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Do aliens have the right to drive? 

Lawsuit urges state to license illegal immigrants

Georgia's illegal aliens have three options when it comes to driving: Pay up to $1,500 for a Georgia driver's license on the black market; head to a state such as North Carolina, where licensing illegal aliens is legal; or take their chances without a license.

A lawsuit filed Jan. 25 in Fulton County Superior Court is asking that the state Department of Public Safety start offering driver's licenses to illegal aliens.

Some would scoff at the notion that the state grant licenses to non-citizens. But the attorney who filed suit says these non-citizens have a constitutional right to drive, just as blacks had certain rights before they were recognized as U.S. citizens.

"The equal protection clause for both the U.S. and the Georgia constitutions interestingly uses the word 'person,' not 'citizen,'" says Athens-based attorney Chris Adams, whose clients are mostly Hispanic illegal aliens. "They specifically chose that language because blacks have historically been excluded from citizenship. It's really the same sort of issue here."

No federal law bars illegal aliens from becoming licensed drivers, according to Cecilia Munoz, with the National Council of La Raza, an Hispanic civil rights group in Washington D.C. But many states, such as Georgia, have adopted laws to keep illegal aliens from driving.

Those laws, Munoz says, are counter-productive.

"They don't accomplish anything in an immigration framework but they do create harm to the overall public," she says. "And often the people they hurt are not the immigrants themselves."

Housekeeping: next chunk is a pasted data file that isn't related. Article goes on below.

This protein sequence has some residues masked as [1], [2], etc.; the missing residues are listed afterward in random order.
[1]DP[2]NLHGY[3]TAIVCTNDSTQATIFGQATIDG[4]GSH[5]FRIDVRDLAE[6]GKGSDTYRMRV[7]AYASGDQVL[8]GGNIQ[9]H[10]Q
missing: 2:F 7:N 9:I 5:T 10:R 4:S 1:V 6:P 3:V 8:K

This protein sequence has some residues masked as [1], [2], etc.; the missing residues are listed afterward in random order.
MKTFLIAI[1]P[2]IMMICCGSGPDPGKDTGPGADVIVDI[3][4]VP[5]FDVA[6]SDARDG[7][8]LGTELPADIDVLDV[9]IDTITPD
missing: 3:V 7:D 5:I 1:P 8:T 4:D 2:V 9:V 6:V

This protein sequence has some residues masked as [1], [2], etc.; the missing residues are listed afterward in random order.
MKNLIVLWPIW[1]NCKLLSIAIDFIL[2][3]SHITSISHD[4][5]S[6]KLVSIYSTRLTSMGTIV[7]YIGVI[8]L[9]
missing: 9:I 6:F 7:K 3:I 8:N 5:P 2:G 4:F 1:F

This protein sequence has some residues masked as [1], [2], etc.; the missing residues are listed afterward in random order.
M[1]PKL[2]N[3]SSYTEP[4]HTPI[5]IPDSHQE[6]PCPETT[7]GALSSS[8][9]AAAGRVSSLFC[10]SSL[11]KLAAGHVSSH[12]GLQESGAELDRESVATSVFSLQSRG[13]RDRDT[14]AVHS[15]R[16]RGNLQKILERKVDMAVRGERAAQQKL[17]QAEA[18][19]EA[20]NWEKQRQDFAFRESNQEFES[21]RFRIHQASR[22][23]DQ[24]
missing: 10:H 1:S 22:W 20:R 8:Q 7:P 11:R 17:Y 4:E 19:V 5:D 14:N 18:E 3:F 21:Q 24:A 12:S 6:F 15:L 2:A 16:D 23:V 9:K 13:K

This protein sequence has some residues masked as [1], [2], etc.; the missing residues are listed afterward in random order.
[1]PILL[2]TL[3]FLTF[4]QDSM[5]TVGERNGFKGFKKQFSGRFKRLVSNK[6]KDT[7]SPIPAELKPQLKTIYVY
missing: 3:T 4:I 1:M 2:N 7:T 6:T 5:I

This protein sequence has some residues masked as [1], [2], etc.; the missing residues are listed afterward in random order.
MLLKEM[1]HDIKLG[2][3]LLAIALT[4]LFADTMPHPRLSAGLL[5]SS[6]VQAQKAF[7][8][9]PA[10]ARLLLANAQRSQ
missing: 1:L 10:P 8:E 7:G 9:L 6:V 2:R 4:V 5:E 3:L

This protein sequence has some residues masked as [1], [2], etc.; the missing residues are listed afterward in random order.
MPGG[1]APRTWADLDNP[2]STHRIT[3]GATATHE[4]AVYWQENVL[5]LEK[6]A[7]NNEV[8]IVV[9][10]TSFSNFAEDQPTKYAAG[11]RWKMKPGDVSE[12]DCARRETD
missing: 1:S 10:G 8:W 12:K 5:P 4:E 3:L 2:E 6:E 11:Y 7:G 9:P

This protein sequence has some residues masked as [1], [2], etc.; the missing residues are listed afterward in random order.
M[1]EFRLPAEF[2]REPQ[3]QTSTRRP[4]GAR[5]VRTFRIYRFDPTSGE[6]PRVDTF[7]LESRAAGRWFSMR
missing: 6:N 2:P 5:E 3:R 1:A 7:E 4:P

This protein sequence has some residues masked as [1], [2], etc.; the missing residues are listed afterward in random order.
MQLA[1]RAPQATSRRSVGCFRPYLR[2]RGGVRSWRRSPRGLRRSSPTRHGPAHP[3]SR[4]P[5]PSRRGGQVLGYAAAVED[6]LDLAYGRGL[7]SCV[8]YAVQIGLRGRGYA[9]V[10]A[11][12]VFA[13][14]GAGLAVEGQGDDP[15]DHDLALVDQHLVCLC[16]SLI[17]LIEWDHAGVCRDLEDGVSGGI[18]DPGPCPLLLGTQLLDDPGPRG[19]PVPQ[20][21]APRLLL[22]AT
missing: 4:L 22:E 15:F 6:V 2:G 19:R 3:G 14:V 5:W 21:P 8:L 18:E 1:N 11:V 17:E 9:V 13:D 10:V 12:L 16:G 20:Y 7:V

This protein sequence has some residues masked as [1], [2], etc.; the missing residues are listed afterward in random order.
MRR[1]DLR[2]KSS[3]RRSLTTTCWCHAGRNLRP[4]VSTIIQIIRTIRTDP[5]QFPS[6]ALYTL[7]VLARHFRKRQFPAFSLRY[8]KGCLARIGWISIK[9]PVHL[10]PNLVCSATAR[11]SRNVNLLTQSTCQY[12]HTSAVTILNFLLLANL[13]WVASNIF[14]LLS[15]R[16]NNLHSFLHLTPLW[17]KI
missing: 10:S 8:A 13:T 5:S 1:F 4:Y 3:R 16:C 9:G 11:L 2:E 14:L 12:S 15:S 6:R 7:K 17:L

Licensing illegal aliens will enable them to purchase auto insurance, offering further protection to a car and driver they might crash into, according to the lawsuit.

The lawsuit names an imaginary John Doe as plaintiff, for fear of retaliation by the Immigration and Naturalization Service against an actual illegal alien. Adams is seeking class-action status for the 50,000 illegal aliens he believes live in the state. He also wants the state to pay $5,000 to each illegal alien for "economic harm and humiliation."

Donna Locke, of the Georgia Coalition for Immigration Control and Reform, estimates that there are a half-million illegal aliens in Georgia -- 10 times Adams' guess. She and about 250 other coalition members want more stringent state restrictions on the rights of illegal aliens.

"Our government is opening up our borders and essentially has refused to enforce our federal immigration laws," says Locke, whose daughter suffered a head injury and totaled her Ford Escort after a collision with an illegal alien driver.

Locke says allowing illegal aliens to become licensed drivers would beckon more non-citizens to Georgia.

"It serves as a magnet for more illegal aliens," she says.

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